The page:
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San Bernardino County Museum Honors the Serrano with a Historic Land Acknowledgement

San Manuel Bird Singers
Megan Jamerson
James Ramos Jr., California Assemblymember James Ramos, and San Manuel Chairman Ken Ramirez sang traditional Cahuilla and Serrano songs with the San Manuel Bird Singers during Wednesday's ceremony at the San Bernardino County Museum in Redlands.

The San Bernardino County Museum in Redlands publicly honored the region’s first peoples with a permanent installation Wednesday. The historic acknowledgment in the museum's entryway, recognizes that the building sits on the ancestral territory of the Maara’yam or Serrano people.

“This is a big day for us," said San Manuel Chairman Ken Ramirez.

The display is in the Serrano language and paired with a recording. It is the first time this language has a place of prominence in the county alongside English and Spanish translations. The Serrano language, like many other Native American languages, was nearly lost after a dark period in American history when the government supported attempts to wipe out Native American cultures.

Today, the Serrano are federally recognized as two tribes—the San Manuel Band of Mission Indians north of Highland and the Morongo in Banning. Ramirez explains their people once roamed 7.4 million acres with villages all over the high desert. “Now we are down to one square mile on the reservation on San Manuel. Just to be acknowledged as part of the community, this is great," said Ramirez. "We don’t hang onto resentments. It does us no good. But to live in today’s world, evolving to where we’re going, we have to get there together.”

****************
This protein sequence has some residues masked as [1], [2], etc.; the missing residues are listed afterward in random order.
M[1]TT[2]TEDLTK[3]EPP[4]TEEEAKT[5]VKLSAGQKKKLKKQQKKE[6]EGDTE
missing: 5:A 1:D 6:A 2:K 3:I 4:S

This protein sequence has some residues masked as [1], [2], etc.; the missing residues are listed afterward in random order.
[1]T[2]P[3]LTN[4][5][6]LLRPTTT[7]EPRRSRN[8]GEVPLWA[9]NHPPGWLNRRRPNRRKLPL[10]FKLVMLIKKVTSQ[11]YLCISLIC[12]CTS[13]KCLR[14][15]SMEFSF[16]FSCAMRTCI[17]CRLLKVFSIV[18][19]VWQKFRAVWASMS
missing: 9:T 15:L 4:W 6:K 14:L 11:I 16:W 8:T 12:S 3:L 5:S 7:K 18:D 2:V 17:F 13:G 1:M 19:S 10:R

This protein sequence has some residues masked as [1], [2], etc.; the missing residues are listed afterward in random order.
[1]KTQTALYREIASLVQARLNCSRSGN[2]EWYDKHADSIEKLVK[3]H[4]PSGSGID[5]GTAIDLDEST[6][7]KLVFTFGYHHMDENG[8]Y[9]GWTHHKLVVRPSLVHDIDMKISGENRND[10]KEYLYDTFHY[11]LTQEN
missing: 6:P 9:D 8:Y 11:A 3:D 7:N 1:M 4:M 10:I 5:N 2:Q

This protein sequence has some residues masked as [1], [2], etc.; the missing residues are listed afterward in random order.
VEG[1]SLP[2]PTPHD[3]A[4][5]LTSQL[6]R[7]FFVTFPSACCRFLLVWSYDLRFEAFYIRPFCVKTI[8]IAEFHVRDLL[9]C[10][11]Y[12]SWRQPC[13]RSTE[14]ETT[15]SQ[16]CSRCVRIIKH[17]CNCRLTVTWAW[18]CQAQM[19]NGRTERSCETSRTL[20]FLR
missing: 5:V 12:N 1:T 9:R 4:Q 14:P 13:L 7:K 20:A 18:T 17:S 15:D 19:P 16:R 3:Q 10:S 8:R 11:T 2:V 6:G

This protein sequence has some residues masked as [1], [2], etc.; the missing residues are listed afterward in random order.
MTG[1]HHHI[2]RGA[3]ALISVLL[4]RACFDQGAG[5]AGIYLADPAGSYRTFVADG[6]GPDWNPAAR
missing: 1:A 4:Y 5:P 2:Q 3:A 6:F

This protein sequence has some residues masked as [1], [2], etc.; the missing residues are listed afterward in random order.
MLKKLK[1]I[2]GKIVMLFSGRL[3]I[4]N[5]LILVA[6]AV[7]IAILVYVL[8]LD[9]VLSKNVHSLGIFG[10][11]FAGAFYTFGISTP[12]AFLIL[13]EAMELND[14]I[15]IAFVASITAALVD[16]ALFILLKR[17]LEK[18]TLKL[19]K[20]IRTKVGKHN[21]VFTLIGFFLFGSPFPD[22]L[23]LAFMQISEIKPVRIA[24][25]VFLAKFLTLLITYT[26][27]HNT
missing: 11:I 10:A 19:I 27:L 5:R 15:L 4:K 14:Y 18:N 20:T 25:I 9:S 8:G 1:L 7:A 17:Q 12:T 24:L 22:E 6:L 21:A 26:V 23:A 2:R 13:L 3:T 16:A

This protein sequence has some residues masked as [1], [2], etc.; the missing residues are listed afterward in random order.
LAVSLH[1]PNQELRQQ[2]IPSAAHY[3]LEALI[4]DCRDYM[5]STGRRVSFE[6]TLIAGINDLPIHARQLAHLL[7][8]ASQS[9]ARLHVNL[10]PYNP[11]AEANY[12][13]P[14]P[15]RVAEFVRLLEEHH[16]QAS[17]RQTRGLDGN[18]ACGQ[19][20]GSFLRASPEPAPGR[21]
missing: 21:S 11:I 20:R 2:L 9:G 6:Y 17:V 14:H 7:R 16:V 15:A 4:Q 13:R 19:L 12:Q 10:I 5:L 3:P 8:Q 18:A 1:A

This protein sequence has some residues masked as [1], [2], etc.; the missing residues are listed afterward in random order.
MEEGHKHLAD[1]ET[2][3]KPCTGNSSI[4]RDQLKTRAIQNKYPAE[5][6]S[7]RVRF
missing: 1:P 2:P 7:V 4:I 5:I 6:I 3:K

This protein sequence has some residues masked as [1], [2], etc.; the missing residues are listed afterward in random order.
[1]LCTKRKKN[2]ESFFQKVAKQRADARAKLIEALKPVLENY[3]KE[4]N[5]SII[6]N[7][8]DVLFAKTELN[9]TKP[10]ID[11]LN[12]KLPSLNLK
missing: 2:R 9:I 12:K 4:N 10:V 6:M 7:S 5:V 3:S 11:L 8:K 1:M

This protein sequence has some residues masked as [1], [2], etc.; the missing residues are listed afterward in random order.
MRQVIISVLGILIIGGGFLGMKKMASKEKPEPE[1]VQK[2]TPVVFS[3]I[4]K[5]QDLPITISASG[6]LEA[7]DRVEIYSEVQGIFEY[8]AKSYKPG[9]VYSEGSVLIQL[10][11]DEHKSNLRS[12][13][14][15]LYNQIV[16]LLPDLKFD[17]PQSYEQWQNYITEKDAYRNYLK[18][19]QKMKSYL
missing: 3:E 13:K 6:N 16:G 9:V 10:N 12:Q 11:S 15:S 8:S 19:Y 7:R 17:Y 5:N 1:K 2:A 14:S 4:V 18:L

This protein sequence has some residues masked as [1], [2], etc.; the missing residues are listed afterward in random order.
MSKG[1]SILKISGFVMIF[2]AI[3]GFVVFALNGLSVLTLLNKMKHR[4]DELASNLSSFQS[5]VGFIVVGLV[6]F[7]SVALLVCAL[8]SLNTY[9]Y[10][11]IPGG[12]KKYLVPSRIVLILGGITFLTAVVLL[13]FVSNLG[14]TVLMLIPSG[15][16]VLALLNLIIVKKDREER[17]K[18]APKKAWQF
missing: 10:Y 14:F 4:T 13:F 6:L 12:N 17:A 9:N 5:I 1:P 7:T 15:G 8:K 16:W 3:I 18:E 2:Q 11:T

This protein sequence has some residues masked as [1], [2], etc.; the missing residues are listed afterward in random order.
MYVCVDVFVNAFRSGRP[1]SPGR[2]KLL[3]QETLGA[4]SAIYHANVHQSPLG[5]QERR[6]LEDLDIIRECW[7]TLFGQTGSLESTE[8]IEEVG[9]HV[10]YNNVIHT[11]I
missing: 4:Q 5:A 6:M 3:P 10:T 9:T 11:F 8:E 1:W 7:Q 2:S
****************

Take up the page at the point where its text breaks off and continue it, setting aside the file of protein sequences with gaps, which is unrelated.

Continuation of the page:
In celebration of the partnership between local tribal governments and the county of San Bernardino, the Bird Singers of San Manuel shared Cahuilla and Serrano songs.

They were led by California State Assemblymember James Ramos of Highland, the first and only California Indian elected to the state legislature. The partnership serves as a model for other counties in the state to offer a more complete understanding of California's history and "to reach out to the local tribes to acknowledge the contributions that have been given by the Indian people here in the state of California," said Ramos.